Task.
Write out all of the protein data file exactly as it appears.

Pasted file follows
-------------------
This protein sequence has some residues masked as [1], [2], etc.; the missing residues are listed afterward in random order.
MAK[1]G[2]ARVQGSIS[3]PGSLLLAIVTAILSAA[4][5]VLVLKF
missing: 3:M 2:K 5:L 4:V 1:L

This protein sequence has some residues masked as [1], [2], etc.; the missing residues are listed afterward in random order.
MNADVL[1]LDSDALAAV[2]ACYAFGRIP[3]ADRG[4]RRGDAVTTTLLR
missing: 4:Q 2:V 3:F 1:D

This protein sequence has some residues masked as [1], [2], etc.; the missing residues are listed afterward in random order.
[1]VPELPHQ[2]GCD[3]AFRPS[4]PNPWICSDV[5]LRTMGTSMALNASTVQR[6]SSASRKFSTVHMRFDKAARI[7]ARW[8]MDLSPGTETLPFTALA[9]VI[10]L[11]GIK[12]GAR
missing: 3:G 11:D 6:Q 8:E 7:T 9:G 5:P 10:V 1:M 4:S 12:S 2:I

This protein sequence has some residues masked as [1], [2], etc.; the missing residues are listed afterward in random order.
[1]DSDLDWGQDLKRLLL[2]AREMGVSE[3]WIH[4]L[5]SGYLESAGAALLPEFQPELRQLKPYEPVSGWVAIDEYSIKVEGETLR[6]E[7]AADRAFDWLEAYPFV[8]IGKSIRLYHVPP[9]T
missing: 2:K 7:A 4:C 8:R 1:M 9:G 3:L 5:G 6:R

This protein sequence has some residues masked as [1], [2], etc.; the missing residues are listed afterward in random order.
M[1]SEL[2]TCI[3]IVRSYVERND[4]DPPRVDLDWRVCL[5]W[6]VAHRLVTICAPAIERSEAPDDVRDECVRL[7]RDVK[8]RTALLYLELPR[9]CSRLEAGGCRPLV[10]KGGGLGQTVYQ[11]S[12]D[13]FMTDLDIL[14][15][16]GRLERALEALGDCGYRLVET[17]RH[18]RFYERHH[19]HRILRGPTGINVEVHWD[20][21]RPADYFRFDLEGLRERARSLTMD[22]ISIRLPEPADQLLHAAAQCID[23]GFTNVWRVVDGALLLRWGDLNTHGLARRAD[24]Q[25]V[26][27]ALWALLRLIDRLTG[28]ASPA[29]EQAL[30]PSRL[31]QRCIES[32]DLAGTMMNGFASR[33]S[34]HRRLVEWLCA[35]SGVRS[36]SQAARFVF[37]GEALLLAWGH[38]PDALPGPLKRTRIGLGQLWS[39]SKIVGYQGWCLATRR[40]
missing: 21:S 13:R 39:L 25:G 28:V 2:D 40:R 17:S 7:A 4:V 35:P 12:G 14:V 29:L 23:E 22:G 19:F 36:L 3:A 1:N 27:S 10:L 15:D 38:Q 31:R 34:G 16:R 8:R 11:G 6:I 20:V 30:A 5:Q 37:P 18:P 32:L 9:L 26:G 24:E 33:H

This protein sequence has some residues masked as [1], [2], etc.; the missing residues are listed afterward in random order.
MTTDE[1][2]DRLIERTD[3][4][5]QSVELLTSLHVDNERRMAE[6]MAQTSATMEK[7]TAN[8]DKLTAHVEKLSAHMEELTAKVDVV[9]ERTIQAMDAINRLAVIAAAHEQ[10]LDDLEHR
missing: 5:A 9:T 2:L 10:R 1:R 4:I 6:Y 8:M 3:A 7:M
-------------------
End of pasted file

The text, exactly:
This protein sequence has some residues masked as [1], [2], etc.; the missing residues are listed afterward in random order.
MAK[1]G[2]ARVQGSIS[3]PGSLLLAIVTAILSAA[4][5]VLVLKF
missing: 3:M 2:K 5:L 4:V 1:L

This protein sequence has some residues masked as [1], [2], etc.; the missing residues are listed afterward in random order.
MNADVL[1]LDSDALAAV[2]ACYAFGRIP[3]ADRG[4]RRGDAVTTTLLR
missing: 4:Q 2:V 3:F 1:D

This protein sequence has some residues masked as [1], [2], etc.; the missing residues are listed afterward in random order.
[1]VPELPHQ[2]GCD[3]AFRPS[4]PNPWICSDV[5]LRTMGTSMALNASTVQR[6]SSASRKFSTVHMRFDKAARI[7]ARW[8]MDLSPGTETLPFTALA[9]VI[10]L[11]GIK[12]GAR
missing: 3:G 11:D 6:Q 8:E 7:T 9:G 5:P 10:V 1:M 4:S 12:S 2:I

This protein sequence has some residues masked as [1], [2], etc.; the missing residues are listed afterward in random order.
[1]DSDLDWGQDLKRLLL[2]AREMGVSE[3]WIH[4]L[5]SGYLESAGAALLPEFQPELRQLKPYEPVSGWVAIDEYSIKVEGETLR[6]E[7]AADRAFDWLEAYPFV[8]IGKSIRLYHVPP[9]T
missing: 2:K 7:A 4:C 8:R 1:M 9:G 3:L 5:G 6:R

This protein sequence has some residues masked as [1], [2], etc.; the missing residues are listed afterward in random order.
M[1]SEL[2]TCI[3]IVRSYVERND[4]DPPRVDLDWRVCL[5]W[6]VAHRLVTICAPAIERSEAPDDVRDECVRL[7]RDVK[8]RTALLYLELPR[9]CSRLEAGGCRPLV[10]KGGGLGQTVYQ[11]S[12]D[13]FMTDLDIL[14][15][16]GRLERALEALGDCGYRLVET[17]RH[18]RFYERHH[19]HRILRGPTGINVEVHWD[20][21]RPADYFRFDLEGLRERARSLTMD[22]ISIRLPEPADQLLHAAAQCID[23]GFTNVWRVVDGALLLRWGDLNTHGLARRAD[24]Q[25]V[26][27]ALWALLRLIDRLTG[28]ASPA[29]EQAL[30]PSRL[31]QRCIES[32]DLAGTMMNGFASR[33]S[34]HRRLVEWLCA[35]SGVRS[36]SQAARFVF[37]GEALLLAWGH[38]PDALPGPLKRTRIGLGQLWS[39]SKIVGYQGWCLATRR[40]
missing: 21:S 13:R 39:L 25:G 28:V 2:D 40:R 17:S 7:A 4:V 35:P 12:G 14:V 29:L 23:E 22:G 19:F 36:L 3:A 1:N 27:S 10:L 15:D 38:Q 31:R 34:G 16:R 8:R 11:G 6:I 20:V 30:A 5:Q 37:P 18:P 32:L 9:L 26:G 24:E 33:H

This protein sequence has some residues masked as [1], [2], etc.; the missing residues are listed afterward in random order.
MTTDE[1][2]DRLIERTD[3][4][5]QSVELLTSLHVDNERRMAE[6]MAQTSATMEK[7]TAN[8]DKLTAHVEKLSAHMEELTAKVDVV[9]ERTIQAMDAINRLAVIAAAHEQ[10]LDDLEHR
missing: 5:A 9:T 2:L 10:R 1:R 4:I 6:Y 8:M 3:A 7:M